The same is true for most other schools. Even the district’s newest school, Borlaug Elementary, could fill only about 21 of its 26 classrooms under the consultants’ capacity limits, if there were 22 students per room. District-wide, we could fill only about 298 of our existing 405 classrooms before exceeding the consultants’ idea of our current capacity. Even setting aside two rooms in each school for art and music, that would leave 69 classrooms unfilled.

Those rooms could not be used for special-ed or preschool classrooms, unless there was a corresponding cut in the number of gen-ed students in the building; otherwise, you’d exceed the consultants’ capacity limit. Because special-ed and preschool classes tend to be smaller, using the rooms for those purposes would reduce the number of unfilled rooms, but not by much.

I understand that capacity is about more than just room counts; schools also need adequate space for gym classes, lunchrooms, libraries, etc. Keep in mind, though, that the consultants believe that these are our capacity limits even if we build the proposed additions, such as multi-purpose rooms, onto many of the schools. It’s true that some aspects of the existing buildings won’t change – the hallways won’t be any wider, for example – but we have managed to use these buildings, with many, many more students in them than the consultants believe they can handle, for years. Sure, in an ideal world we’d rebuild all the older schools with more spacious hallways, classrooms, and common areas. But since the district has no choice but to continue using most of its existing schools, it’s hard not to see the consultants’ capacity calculations as unrealistically gold-plated.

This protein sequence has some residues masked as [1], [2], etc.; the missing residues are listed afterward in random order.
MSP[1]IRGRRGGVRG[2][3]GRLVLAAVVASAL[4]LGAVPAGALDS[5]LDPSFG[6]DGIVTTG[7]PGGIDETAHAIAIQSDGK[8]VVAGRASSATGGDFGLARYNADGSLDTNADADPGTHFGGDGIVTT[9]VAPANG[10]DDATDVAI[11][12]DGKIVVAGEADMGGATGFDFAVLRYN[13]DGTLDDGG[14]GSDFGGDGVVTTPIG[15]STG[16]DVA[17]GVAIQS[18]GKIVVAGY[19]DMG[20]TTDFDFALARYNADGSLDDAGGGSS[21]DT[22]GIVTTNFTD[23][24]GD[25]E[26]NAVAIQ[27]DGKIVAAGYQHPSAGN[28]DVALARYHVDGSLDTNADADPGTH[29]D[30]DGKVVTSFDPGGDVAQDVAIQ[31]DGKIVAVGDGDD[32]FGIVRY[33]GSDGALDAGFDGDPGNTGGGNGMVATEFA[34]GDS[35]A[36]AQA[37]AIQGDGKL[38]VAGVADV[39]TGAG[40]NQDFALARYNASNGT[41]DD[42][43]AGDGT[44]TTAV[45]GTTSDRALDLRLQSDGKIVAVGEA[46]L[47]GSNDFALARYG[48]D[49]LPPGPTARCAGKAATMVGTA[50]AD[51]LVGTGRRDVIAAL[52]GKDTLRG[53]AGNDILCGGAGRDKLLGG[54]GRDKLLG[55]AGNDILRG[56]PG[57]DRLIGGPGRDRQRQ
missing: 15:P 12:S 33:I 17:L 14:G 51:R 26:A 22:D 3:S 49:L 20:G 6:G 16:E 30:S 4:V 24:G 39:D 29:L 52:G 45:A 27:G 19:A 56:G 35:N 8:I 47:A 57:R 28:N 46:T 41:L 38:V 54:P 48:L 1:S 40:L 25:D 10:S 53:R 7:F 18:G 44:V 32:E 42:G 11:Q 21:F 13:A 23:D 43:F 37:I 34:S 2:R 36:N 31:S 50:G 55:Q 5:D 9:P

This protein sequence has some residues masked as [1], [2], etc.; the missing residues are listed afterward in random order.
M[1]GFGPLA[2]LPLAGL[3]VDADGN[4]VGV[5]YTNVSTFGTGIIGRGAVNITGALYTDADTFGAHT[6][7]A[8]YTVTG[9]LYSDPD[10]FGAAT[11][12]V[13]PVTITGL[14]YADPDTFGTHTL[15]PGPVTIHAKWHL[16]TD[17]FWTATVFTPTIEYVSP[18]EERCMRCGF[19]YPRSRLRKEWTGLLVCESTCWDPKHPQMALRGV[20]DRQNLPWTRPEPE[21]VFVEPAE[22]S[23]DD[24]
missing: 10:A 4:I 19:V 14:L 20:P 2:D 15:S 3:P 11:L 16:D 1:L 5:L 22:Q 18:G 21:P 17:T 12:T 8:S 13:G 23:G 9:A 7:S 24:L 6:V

Even setting aside four classrooms in each building for other uses, we currently have enough classrooms (not counting temporaries) to hold 7,238 students at 22 students per room. That’s almost 700 more than the consultants calculated. Even allowing a pretty big margin of error, that difference could significantly reduce the need for a third new elementary school.